Cuando te toca la cortinita...

Jonathan Sacramento - Thursday 10th October 2019

I’m unsure as to the origins of this phrase. Some people attribute it to the late Sir Joshua Hassan. I’ve heard others quote Sir Peter Caruana saying it.

The principle is a sound one. It alludes to the sense of sobriety and responsibility that takes over when you’re in the voting booth. You’re past the voting curtain, which briefly touches your shoulder. That is the defining point. There are no more debates before you, no manifestos, no press conferences and no activists. It’s just you and the ballot paper.

What goes through the average individual’s mind? What has been the single biggest influence on your decision?

It could be that you’re a party supporter, and your mind was already made up months, if not years ago. It could also be that you’ve read all the party manifestos cover to cover and made a solid decision based on your analysis of every commitment. My instinct is that this type of voter forms a very small percentage of the community.

There may also be ‘single issue’ voters, who scan manifestos for the subject that matters most to them. If you’re a trade unionist, you’re likely to seek out workers’ rights. If you’re a pro-life or pro-choice activist, you’re bound to look up the party’s commitments on abortion.

The candidates’ performance on debates may also be a factor which voters consider when placing their crosses. GBC has provided an extensive level of programming- every candidate has been exposed on at least one television or radio programme. By the end of the campaign, voters will have had the opportunity to examine the performance of each one, based solely on our output, if that is the criteria they wish to use.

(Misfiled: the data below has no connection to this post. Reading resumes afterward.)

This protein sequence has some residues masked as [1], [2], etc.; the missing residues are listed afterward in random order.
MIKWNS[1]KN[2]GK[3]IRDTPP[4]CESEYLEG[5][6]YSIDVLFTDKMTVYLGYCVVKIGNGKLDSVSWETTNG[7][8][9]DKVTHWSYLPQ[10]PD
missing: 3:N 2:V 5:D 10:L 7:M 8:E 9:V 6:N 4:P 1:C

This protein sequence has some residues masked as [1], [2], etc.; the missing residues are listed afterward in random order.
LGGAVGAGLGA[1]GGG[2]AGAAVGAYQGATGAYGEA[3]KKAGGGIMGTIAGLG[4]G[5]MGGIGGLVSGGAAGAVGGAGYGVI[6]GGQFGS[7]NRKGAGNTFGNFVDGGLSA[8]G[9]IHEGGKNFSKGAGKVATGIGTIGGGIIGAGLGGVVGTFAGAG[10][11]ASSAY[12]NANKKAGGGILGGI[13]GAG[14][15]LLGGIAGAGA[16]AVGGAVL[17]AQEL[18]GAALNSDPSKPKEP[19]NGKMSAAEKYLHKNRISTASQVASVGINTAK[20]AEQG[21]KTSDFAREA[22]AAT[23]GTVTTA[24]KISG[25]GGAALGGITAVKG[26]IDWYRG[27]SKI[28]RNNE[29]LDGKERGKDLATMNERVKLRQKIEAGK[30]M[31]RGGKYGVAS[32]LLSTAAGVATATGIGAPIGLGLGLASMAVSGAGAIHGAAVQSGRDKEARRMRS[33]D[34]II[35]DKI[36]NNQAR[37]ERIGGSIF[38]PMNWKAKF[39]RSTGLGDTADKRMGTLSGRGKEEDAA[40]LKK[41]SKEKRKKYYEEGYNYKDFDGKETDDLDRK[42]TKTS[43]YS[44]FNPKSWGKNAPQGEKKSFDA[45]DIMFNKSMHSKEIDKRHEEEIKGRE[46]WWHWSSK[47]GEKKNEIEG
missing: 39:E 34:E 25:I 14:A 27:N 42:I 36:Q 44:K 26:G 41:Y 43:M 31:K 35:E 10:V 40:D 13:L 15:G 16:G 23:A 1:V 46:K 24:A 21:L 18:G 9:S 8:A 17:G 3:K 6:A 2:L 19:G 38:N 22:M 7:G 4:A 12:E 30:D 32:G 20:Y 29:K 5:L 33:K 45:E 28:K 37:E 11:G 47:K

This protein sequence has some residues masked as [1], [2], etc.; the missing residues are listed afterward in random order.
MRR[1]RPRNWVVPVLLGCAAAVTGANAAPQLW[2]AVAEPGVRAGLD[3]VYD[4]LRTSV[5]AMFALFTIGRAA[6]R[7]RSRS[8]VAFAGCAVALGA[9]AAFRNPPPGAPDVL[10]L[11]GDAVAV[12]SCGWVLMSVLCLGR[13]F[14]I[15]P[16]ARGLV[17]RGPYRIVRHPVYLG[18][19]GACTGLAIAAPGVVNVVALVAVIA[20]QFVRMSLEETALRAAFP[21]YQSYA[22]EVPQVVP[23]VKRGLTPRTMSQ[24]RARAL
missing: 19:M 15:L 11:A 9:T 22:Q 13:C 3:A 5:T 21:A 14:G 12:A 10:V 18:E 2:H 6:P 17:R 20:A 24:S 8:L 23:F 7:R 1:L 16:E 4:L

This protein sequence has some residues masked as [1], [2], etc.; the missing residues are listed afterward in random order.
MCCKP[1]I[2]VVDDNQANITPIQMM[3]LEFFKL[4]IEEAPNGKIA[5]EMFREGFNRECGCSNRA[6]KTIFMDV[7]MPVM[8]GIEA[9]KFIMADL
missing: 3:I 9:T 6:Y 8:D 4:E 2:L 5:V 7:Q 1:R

Street visibility is also a factor. In a small place like Gibraltar, people like to be able to rub shoulders with the people they’re being asked to vote for. They want to feel connected. See their faces, shake their hands. This is why old school methods like street rallies and hustings will never really go away, despite the growing social media trends.

Momentum is incredibly important. Despite their clichés about how ‘the election is the only poll that matters’, candidates will keep a very keen eye on these indicators. The most trustworthy polls will always be conducted by the traditional media, but even online polls, which can be distorted and corrupted by data mining and proxy servers will receive a cursory glance here and there, sometimes more.

And ultimately, there is always something to be said for the cult of personality. Gibraltar has always been blessed by good political leaders, and personal charisma counts for a lot in a small place where you can get to know them face to face.

But when you boil it down, it eventually comes to the curtain moment. At this point, all the information the voter has received in the past four weeks will seem like a blur.

The ‘gut feeling’ will kick in and become a contributor that drives that pencil towards the box.

The floating voter will be moved by small margins. A manifesto reference here, a debate performance there, or maybe even just a ‘sense’ that the vote they’re casing is the right thing.

This is the X-factor of local politics. It is undefinable, but every person who has been touched by the curtain will know what it means.